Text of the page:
16 March 2008

Who Am I?

Last night, the Criterion Theatre hosted a Celtic Music night. I am on the board of this theatre and I felt a certain responsibility to attend, let's say (because, while I'm a huge consumer of Irishness in general, I sometimes feel that the whole Celtic subculture can be a shade inauthentic. Sometimes even exploitative.) Lydia agreed to accompany me because one of her favorite things to do, inexplicably, is clean the theatre after an event. :: shrug :: As a board member, I'd be remiss not taking advantage of that. Plus, I have so few opportunities to bask in Lydia's personality.

Much to my amazement, this evening rocked me to the core, serving up revelation after revelation about myself, my genealogy, my daughter, and my theatre. The artists were Jennifer Armstrong (http://www.jenniferarmstrong.com/) and Ladies of the Lake (http://www.ladiesofthelakemusic.com/). At no point did either act strike an inauthentic nerve--they were interpreting the songs and instruments of the past, not shaming them. And they were all incredibly skilled multi-musicians. I learned:

1) Bagpipes and tin whistles are guaranteed to make me cry. (More about that soon.)

2) Lydia absolutely loves this kind of music, and identifies strongly with female musicians.

3) After the Jacobite Wars of the 18th century, the English banned bagpipes, the Gaelic language, and other cultural mainstays. Because bagpipe melodies had always been conveyed from master to learner as sung phrases--with words standing in for notations--the instrument endured through this ban and was readopted immediately after the ban was lifted, with the songs still handed down intact. Scots women singing as they went about their chores helped sustain the melodies.

4) The Criterion Theatre is inspirational, period. I've been dedicated to it for months now, but as a venue, it's a powerful and historical house.

When I got home from the show, I was a little crazed to capture all the emotions I was hauling around. Scrapbooking? poetry? blog? Couldn't choose. Finally, between 2 a.m. and ten minutes ago, two poems emerged to bring peace to my insides. Indulge me, if you will. It feels so good to have named these feelings that are as familiar as bread.

At the Celtic Music Concert

Bagpipes and tin whistle
make me cry
for people I will not meet
but whose breath I know,
whose blood is mine.
At some point,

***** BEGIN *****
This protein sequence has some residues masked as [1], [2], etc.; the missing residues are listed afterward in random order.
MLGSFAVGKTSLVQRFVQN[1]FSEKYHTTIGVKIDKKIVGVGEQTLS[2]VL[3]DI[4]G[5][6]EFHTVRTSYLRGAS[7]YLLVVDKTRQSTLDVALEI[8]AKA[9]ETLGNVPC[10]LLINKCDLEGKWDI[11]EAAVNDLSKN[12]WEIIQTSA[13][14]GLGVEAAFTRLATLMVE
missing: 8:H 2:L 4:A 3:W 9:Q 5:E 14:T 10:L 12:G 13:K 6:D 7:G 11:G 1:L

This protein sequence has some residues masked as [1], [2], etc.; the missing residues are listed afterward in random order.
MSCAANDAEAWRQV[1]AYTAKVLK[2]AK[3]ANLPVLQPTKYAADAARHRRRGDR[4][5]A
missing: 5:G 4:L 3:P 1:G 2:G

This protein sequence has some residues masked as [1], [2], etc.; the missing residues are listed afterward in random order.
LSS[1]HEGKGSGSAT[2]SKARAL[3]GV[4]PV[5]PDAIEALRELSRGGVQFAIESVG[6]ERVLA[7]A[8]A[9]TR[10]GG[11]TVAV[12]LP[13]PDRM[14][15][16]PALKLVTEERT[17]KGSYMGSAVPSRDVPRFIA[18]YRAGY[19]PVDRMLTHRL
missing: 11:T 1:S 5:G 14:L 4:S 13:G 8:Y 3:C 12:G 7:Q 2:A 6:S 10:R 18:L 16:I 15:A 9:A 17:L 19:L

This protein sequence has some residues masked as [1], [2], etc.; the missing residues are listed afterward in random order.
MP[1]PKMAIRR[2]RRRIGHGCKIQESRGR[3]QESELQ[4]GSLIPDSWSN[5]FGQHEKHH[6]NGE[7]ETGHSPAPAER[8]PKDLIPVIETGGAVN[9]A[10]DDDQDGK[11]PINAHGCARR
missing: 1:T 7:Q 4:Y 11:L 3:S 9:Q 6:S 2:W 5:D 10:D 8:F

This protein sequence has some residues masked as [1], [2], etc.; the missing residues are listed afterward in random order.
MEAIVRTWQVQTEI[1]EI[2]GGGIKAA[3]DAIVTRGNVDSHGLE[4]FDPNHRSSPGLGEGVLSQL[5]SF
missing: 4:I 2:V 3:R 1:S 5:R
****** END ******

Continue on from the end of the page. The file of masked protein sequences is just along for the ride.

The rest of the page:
every single family line
had this moment:
the ship, the coast,
the home behind,
the uneasy sea,
the unknown ahead.
My French soul,
my Irish heart:
jigs and reels
tug me home
to heal.

Who Am I?

I grew up in the 1970s
when heritage was optional,
when families whose ancestors had only just arrived
chose “Colonial” as a kitchen décor—
not seeing the irony in copper-clad pots
and faux hearths.

Marooned on the desert island
of a tiny Queens apartment,
my mother, brother and me:
sole survivors of a shipwrecked marriage--

another union of Irish and French,
litany of arguments and poverty and drunkenness
relived    not conquered    
we never learn if we don’t grasp the past
They didn’t grasp the past.
Thus I was robbed of my tongues:
mumbled Québécois French
of rosaries and gossip,
crooned Gaelic
of mothers at the sideboard and fathers stumbling home.
Rootless in a neighborhood of new-arrived ethnics.
Strangely blinded to me, myself, I.

And so my search began.
Denied faces, stories and names,
discouraged from connecting,
I quested for them far and wide.
Thirty years later, I am here to report:
I have found them

in scrawled handwritten records, city directories,
and photo albums of distant cousins.
Their souls reach to me.

I feel their troubles, their joys, their births, their journeys
keenly, deeper than my heart, where mothering takes hold.

Genealogy is their embrace,
a compulsion for reunion.
(I will go anywhere to be in a room full of cousins.)
Grass and farm and factory and church.
It is standing where they were baptized
(I have)
and kneeling where they were buried (yes)
my knees dampened by eternal sod.
I am not in Queens anymore.


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